The stock market hasn't found much traction so far this year. After surging in the previous six years, the S&P 500 has barely budged in 2015, weighed down by a number of scares related to Greece, China, interest rates and commodities.
In their search for positive returns, many investors have crept into alternative strategies. Those include so-called smart beta strategies, which aim to outperform traditional market-cap-weighted indexes.
Others have gone a step further into bolder investments. While some of these strategies could technically fit under the "smart beta" umbrella, they are better described as alpha-seeking strategies that deviate significantly from the traditional index investing approach.
A number of exchange-traded funds have popped up to give investors easy access to these varied strategies. Here we list some of the more interesting of these ETFs out there.
Corporate buybacks are running at a breakneck pace this year after surging 16.3 percent in 2014. According to data from Compustat and Goldman Sachs, buybacks are anticipated to surpass last year's total of $553.3 billion, which itself was the highest level since 2007.
By reducing the number of shares outstanding, companies aim to boost earnings per share, and in turn, stock prices. Proponents of buybacks describe them as a way to return cash to shareholders without the tax consequences of a dividend.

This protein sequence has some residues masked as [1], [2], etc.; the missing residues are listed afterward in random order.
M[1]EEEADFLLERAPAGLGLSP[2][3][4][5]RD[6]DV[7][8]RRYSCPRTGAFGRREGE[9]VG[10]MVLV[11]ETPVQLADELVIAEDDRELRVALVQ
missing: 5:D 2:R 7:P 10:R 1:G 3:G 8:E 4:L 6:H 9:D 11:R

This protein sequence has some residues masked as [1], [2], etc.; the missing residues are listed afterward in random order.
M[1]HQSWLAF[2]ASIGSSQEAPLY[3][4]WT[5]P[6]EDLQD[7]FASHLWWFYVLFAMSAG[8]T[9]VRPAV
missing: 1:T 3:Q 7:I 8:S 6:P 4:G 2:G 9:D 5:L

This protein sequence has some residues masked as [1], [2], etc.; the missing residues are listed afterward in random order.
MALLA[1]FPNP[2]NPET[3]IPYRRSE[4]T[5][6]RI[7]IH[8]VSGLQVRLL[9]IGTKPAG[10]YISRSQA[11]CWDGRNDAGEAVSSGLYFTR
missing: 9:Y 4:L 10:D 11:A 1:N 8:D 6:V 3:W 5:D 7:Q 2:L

The PowerShares Buyback Achievers ETF (PKW) aims to deliver outperformance by holding companies that have bought back at least 5 percent of their outstanding shares in the past 12 months. The fund has seen inflows of $115 million this year, and now has an impressive $2.9 billion in total assets.
One argument in support of PKW is that companies that are buying back their shares have a lot of cash, and are thus doing well.
On the other hand, detractors say there's no guarantee that buybacks will lift stock prices, and that large buybacks may be a sign of a lack of investment and growth opportunities in a company's core business.
So far in 2015, PKW has underperformed the S&P 500 with a 1 percent total return versus 2.6 percent for the SPDR S&P 500 (SPY | A-98). However, over the past five years, its 142 percent return has handily beaten SPY's 106 percent return.